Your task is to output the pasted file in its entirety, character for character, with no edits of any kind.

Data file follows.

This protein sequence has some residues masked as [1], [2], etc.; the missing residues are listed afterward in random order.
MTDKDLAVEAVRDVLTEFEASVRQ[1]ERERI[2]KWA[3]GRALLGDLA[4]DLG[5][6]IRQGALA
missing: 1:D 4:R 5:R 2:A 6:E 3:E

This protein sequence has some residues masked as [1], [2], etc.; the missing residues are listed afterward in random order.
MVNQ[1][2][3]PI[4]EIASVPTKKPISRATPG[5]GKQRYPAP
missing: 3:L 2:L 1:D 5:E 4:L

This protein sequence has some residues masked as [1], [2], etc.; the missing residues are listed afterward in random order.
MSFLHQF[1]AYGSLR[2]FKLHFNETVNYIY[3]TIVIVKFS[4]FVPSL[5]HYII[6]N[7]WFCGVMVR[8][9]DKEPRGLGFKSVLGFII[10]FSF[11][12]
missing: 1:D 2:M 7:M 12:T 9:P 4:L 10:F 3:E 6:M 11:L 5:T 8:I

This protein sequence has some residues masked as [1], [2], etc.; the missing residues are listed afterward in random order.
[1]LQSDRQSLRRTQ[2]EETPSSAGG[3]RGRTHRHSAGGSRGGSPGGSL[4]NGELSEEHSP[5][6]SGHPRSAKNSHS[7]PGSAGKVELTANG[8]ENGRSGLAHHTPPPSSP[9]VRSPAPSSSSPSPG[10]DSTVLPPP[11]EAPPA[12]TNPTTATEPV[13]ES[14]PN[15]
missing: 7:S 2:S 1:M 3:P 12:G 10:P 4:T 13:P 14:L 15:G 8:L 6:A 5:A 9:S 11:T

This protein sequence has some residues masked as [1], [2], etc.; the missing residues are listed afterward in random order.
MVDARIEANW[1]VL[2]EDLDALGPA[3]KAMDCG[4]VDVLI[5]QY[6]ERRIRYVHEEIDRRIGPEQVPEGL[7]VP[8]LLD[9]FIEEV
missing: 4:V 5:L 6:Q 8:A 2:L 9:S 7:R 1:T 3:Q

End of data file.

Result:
This protein sequence has some residues masked as [1], [2], etc.; the missing residues are listed afterward in random order.
MTDKDLAVEAVRDVLTEFEASVRQ[1]ERERI[2]KWA[3]GRALLGDLA[4]DLG[5][6]IRQGALA
missing: 1:D 4:R 5:R 2:A 6:E 3:E

This protein sequence has some residues masked as [1], [2], etc.; the missing residues are listed afterward in random order.
MVNQ[1][2][3]PI[4]EIASVPTKKPISRATPG[5]GKQRYPAP
missing: 3:L 2:L 1:D 5:E 4:L

This protein sequence has some residues masked as [1], [2], etc.; the missing residues are listed afterward in random order.
MSFLHQF[1]AYGSLR[2]FKLHFNETVNYIY[3]TIVIVKFS[4]FVPSL[5]HYII[6]N[7]WFCGVMVR[8][9]DKEPRGLGFKSVLGFII[10]FSF[11][12]
missing: 1:D 2:M 7:M 12:T 9:P 4:L 10:F 3:E 6:M 11:L 5:T 8:I

This protein sequence has some residues masked as [1], [2], etc.; the missing residues are listed afterward in random order.
[1]LQSDRQSLRRTQ[2]EETPSSAGG[3]RGRTHRHSAGGSRGGSPGGSL[4]NGELSEEHSP[5][6]SGHPRSAKNSHS[7]PGSAGKVELTANG[8]ENGRSGLAHHTPPPSSP[9]VRSPAPSSSSPSPG[10]DSTVLPPP[11]EAPPA[12]TNPTTATEPV[13]ES[14]PN[15]
missing: 7:S 2:S 1:M 3:P 12:G 10:P 4:T 13:P 14:L 15:G 8:L 6:A 5:A 9:S 11:T

This protein sequence has some residues masked as [1], [2], etc.; the missing residues are listed afterward in random order.
MVDARIEANW[1]VL[2]EDLDALGPA[3]KAMDCG[4]VDVLI[5]QY[6]ERRIRYVHEEIDRRIGPEQVPEGL[7]VP[8]LLD[9]FIEEV
missing: 4:V 5:L 6:Q 8:A 2:L 9:S 7:R 1:T 3:Q